The Arabs that conquered Tatev in the 10th century wanted to pull Gavazan down. Ten pairs of buffalos pulled the chains which the stele was tied with. But the chains were torn and the buffalos fell into the abyss. The invaders thought that it was a sky-sign and left the monastery.
In the middle of the 20th century the architects made an attempt to unveil the mystery of the column. Unfortunately, after it Gavazan does not swing that fast.
Sanahin & Haghpat Monastery
These two monasteries in the Tumanian region from the period of prosperity during the Kiurikian dynasty (10th-13th centuries) were important centers of learning. Sanahin in particular was renowned for its school of illuminators and calligraphers. They are exceptional examples of the ‘domed hall’ ecclesiastical architecture that developed in Armenia from the 10th to the 13th centuries.
Construction of the main church of the large fortified monastic complex of Haghpat, dedicated to the Holy Cross, began in 966-67 and was completed in 991 by the royal Armenian Bagratouni dynasty. The central dome rests on the four massive pillars in the side walls. The building is complete and in its original form, apart from some 11th- and 12th-century restorations.
The Sanahin Monastery consists of a large group of buildings on the plateau above the Debet gorge and skilfully integrated into the impressive mountain landscape. The main church, built in the 10th century, is the Cathedral of the Redeemer. The oldest references to the Sanahin monastery were found in early 10th century Armenian manuscripts and relate that the monastery was constructed over the ruins of a 4th or 5th century church. This is the earliest known example of this type of structure, which owes its origins to Armenian peasant dwellings consisting of square rooms with four free-standing pillars supporting the roof and a central hole to allow smoke to be dispersed. The Church of the Mother of God (Astvatzatzin), located to the north of the cathedral and connected with it by means of a open-ended vaulted passage, is the oldest building in the complex, built in 934 and houses a large library. The deep niches along the walls and the abundance of light give this building an exceptional spatial quality. The cemetery, located to the south-east of the main buildings, contains the late 12th-century mausoleum of the Zakarian princes.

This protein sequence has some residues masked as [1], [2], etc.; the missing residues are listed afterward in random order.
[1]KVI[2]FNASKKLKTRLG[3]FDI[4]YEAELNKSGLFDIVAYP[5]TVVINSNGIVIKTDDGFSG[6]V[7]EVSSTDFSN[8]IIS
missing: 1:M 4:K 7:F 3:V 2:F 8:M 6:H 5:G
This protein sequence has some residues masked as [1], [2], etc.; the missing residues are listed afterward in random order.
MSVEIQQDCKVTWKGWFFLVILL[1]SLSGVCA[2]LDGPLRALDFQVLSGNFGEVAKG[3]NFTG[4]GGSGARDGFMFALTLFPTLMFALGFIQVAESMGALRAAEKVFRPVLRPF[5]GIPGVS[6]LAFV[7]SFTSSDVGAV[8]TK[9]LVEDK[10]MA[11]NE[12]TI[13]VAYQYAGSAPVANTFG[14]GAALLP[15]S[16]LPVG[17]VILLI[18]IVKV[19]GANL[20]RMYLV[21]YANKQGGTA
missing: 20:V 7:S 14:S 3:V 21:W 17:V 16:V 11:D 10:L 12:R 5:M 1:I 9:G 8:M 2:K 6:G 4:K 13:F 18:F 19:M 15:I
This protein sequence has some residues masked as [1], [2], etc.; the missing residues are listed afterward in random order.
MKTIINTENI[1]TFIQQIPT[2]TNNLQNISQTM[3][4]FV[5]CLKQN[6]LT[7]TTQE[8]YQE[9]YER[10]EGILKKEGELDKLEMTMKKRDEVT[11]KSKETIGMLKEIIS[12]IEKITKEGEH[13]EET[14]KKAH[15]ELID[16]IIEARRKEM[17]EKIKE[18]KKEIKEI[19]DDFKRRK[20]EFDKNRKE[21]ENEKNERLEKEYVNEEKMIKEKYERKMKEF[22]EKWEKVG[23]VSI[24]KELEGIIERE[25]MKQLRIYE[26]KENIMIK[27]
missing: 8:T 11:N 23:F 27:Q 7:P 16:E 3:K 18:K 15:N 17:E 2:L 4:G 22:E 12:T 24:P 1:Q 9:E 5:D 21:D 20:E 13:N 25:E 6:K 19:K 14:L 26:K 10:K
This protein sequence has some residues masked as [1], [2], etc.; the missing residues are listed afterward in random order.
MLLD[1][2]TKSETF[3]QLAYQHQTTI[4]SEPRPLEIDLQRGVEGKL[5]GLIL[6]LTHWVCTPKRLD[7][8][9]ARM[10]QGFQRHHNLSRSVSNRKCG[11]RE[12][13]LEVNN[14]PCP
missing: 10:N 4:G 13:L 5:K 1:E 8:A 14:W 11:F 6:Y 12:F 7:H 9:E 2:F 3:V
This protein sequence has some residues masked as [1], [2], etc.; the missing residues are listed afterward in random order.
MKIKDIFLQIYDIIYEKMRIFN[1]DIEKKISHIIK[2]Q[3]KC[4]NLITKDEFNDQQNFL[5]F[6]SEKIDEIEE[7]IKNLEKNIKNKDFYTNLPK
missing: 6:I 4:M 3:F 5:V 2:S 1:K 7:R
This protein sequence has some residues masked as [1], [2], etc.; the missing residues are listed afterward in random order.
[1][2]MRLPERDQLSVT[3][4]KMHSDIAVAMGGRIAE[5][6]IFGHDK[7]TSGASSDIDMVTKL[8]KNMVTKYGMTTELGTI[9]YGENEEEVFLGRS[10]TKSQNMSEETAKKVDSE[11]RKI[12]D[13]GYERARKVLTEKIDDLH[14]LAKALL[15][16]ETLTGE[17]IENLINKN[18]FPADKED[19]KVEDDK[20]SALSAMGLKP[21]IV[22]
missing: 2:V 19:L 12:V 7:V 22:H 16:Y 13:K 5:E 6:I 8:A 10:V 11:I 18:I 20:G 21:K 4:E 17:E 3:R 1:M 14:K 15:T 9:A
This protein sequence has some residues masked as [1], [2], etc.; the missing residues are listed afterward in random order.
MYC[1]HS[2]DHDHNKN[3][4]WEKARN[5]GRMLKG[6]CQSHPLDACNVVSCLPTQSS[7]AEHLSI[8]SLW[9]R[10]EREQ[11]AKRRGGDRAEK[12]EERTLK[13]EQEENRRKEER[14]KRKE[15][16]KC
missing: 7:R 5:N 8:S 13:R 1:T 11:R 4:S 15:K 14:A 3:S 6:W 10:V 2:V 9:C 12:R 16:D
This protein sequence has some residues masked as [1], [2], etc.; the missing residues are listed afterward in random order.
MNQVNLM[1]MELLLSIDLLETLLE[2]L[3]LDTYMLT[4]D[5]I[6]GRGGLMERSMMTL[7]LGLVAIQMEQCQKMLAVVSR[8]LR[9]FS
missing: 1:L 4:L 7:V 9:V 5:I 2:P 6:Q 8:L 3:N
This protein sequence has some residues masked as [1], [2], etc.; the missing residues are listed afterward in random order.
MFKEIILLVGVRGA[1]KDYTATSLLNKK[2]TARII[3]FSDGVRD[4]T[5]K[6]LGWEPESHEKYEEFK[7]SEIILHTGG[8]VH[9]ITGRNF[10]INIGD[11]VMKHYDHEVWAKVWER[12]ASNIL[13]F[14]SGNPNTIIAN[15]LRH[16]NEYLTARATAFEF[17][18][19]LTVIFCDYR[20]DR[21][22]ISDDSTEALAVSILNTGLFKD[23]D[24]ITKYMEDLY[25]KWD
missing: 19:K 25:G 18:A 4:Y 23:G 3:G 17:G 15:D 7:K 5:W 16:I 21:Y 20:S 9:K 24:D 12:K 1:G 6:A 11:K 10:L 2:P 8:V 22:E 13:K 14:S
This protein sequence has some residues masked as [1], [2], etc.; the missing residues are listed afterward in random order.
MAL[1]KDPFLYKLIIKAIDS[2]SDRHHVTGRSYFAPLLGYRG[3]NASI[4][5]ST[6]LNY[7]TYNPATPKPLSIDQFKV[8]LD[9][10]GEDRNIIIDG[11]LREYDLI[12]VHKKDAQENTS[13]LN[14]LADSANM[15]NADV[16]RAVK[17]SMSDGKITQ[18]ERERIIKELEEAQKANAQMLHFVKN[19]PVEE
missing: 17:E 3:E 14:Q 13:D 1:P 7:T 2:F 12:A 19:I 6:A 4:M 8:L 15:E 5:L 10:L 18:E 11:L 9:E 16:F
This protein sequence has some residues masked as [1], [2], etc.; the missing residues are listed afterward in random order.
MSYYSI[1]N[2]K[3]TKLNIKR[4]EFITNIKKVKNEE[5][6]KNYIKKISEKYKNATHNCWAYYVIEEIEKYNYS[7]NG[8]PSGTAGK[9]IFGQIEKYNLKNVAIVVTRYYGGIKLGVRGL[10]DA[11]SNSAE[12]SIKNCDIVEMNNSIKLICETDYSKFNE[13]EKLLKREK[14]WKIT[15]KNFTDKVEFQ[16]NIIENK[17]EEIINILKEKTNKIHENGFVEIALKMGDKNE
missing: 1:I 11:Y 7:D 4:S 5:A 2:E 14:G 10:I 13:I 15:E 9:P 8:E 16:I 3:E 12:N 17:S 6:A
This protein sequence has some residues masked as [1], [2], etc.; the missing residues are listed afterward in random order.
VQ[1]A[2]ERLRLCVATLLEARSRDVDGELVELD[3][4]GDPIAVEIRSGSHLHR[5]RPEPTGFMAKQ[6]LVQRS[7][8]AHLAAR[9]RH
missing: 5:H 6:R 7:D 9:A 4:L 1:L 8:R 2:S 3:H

Christianity played a crucial role in the development of Armenian art and architecture. The “classic” style developed in the 5th-7th centuries, but its further evolution came to an abrupt halt with the Arab occupation that began at the end of the 7th century. Armenia became independent again at the end of the 9th century and Armenian art was revived when the kingdom was consolidated and national identity re-established. The two monasteries of Haghpat and Sanahin date from this period, during the prosperity of the Kiurikian dynasty and the Zakarian Princes. They were important centres of learning, housing some 500 monks, and bear eloquent testimony to the highest achievement of Armenian architecture.
Haghpat, built by the royal Bagratouni dynasty in the Lori district of northern Armenia in the 970s, was known from early times as Sourb Nshan (the Holy Cross) of Haghpat. Construction to the designs of the architect Traat was completed in 991. It suffered from earthquake damage on several occasions, and in 1105 it was taken and burned by the Selcuk prince Amir-Ghzil. Such was the spiritual importance of Haghpat and its neighbour, Sanahin, that the fortress of Kaian was built in 1233 to protect them from the marauding MongoIs, but this was taken by storm in 1241. Nonetheless, these monasteries survived, monastic life continued and new buildings were added later in the 13th century.
Below more pictures of Sanahin and Haghpat monastic complexes.